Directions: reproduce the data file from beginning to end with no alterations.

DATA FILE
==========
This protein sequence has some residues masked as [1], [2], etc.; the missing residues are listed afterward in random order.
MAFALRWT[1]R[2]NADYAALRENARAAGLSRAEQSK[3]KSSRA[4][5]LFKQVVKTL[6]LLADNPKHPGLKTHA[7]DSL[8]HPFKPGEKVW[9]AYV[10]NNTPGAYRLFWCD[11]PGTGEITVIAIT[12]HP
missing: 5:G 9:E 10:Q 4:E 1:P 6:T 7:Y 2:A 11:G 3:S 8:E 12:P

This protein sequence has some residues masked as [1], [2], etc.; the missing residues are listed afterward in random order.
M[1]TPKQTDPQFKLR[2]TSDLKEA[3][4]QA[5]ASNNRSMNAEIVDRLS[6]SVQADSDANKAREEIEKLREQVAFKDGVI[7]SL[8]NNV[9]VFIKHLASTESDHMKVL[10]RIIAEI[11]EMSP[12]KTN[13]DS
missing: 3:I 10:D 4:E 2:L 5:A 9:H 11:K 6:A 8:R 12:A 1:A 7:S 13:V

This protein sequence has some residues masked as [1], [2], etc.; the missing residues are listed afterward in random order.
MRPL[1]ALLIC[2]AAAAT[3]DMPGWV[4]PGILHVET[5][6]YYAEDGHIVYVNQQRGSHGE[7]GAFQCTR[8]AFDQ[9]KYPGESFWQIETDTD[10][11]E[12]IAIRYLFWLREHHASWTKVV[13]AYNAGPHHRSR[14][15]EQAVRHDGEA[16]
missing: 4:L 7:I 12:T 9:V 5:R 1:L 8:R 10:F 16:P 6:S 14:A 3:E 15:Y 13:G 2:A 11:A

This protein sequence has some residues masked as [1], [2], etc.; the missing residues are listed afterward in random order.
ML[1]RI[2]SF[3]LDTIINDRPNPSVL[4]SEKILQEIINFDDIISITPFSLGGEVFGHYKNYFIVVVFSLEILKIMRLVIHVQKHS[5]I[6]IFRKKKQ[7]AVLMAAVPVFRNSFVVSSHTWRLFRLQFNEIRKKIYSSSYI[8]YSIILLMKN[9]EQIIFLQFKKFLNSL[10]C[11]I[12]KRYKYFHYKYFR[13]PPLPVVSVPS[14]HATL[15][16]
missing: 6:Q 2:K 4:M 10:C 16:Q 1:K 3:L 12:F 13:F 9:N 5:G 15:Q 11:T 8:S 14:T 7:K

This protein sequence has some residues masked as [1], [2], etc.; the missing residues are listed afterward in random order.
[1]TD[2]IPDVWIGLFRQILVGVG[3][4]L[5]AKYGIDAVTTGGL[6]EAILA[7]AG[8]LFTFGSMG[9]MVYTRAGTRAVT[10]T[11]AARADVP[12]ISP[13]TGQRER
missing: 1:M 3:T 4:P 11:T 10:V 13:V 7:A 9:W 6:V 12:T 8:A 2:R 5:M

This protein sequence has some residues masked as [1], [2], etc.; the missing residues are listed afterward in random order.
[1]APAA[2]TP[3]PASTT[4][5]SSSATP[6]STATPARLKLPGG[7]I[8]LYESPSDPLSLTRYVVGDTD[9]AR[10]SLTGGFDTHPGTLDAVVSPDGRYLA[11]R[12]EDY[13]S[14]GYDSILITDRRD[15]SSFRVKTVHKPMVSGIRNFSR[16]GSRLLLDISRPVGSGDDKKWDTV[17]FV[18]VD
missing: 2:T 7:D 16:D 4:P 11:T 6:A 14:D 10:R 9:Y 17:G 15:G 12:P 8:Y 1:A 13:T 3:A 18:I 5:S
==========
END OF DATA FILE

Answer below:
This protein sequence has some residues masked as [1], [2], etc.; the missing residues are listed afterward in random order.
MAFALRWT[1]R[2]NADYAALRENARAAGLSRAEQSK[3]KSSRA[4][5]LFKQVVKTL[6]LLADNPKHPGLKTHA[7]DSL[8]HPFKPGEKVW[9]AYV[10]NNTPGAYRLFWCD[11]PGTGEITVIAIT[12]HP
missing: 5:G 9:E 10:Q 4:E 1:P 6:T 7:Y 2:A 11:G 3:S 8:E 12:P

This protein sequence has some residues masked as [1], [2], etc.; the missing residues are listed afterward in random order.
M[1]TPKQTDPQFKLR[2]TSDLKEA[3][4]QA[5]ASNNRSMNAEIVDRLS[6]SVQADSDANKAREEIEKLREQVAFKDGVI[7]SL[8]NNV[9]VFIKHLASTESDHMKVL[10]RIIAEI[11]EMSP[12]KTN[13]DS
missing: 3:I 10:D 4:E 2:L 5:A 9:H 11:K 6:A 8:R 12:A 1:A 7:S 13:V

This protein sequence has some residues masked as [1], [2], etc.; the missing residues are listed afterward in random order.
MRPL[1]ALLIC[2]AAAAT[3]DMPGWV[4]PGILHVET[5][6]YYAEDGHIVYVNQQRGSHGE[7]GAFQCTR[8]AFDQ[9]KYPGESFWQIETDTD[10][11]E[12]IAIRYLFWLREHHASWTKVV[13]AYNAGPHHRSR[14][15]EQAVRHDGEA[16]
missing: 4:L 7:I 12:T 9:V 5:R 1:L 8:R 10:F 16:P 6:S 14:A 3:E 15:Y 13:G 2:A 11:A

This protein sequence has some residues masked as [1], [2], etc.; the missing residues are listed afterward in random order.
ML[1]RI[2]SF[3]LDTIINDRPNPSVL[4]SEKILQEIINFDDIISITPFSLGGEVFGHYKNYFIVVVFSLEILKIMRLVIHVQKHS[5]I[6]IFRKKKQ[7]AVLMAAVPVFRNSFVVSSHTWRLFRLQFNEIRKKIYSSSYI[8]YSIILLMKN[9]EQIIFLQFKKFLNSL[10]C[11]I[12]KRYKYFHYKYFR[13]PPLPVVSVPS[14]HATL[15][16]
missing: 6:Q 2:K 4:M 10:C 16:Q 1:K 3:L 12:F 13:F 9:N 5:G 15:Q 11:T 8:S 14:T 7:K

This protein sequence has some residues masked as [1], [2], etc.; the missing residues are listed afterward in random order.
[1]TD[2]IPDVWIGLFRQILVGVG[3][4]L[5]AKYGIDAVTTGGL[6]EAILA[7]AG[8]LFTFGSMG[9]MVYTRAGTRAVT[10]T[11]AARADVP[12]ISP[13]TGQRER
missing: 1:M 3:T 4:P 11:T 10:V 13:V 7:A 9:W 6:V 12:T 8:A 2:R 5:M

This protein sequence has some residues masked as [1], [2], etc.; the missing residues are listed afterward in random order.
[1]APAA[2]TP[3]PASTT[4][5]SSSATP[6]STATPARLKLPGG[7]I[8]LYESPSDPLSLTRYVVGDTD[9]AR[10]SLTGGFDTHPGTLDAVVSPDGRYLA[11]R[12]EDY[13]S[14]GYDSILITDRRD[15]SSFRVKTVHKPMVSGIRNFSR[16]GSRLLLDISRPVGSGDDKKWDTV[17]FV[18]VD
missing: 2:T 7:D 16:D 4:P 11:T 6:A 14:D 10:R 9:Y 17:G 15:G 12:P 8:Y 1:A 13:T 3:A 18:I 5:S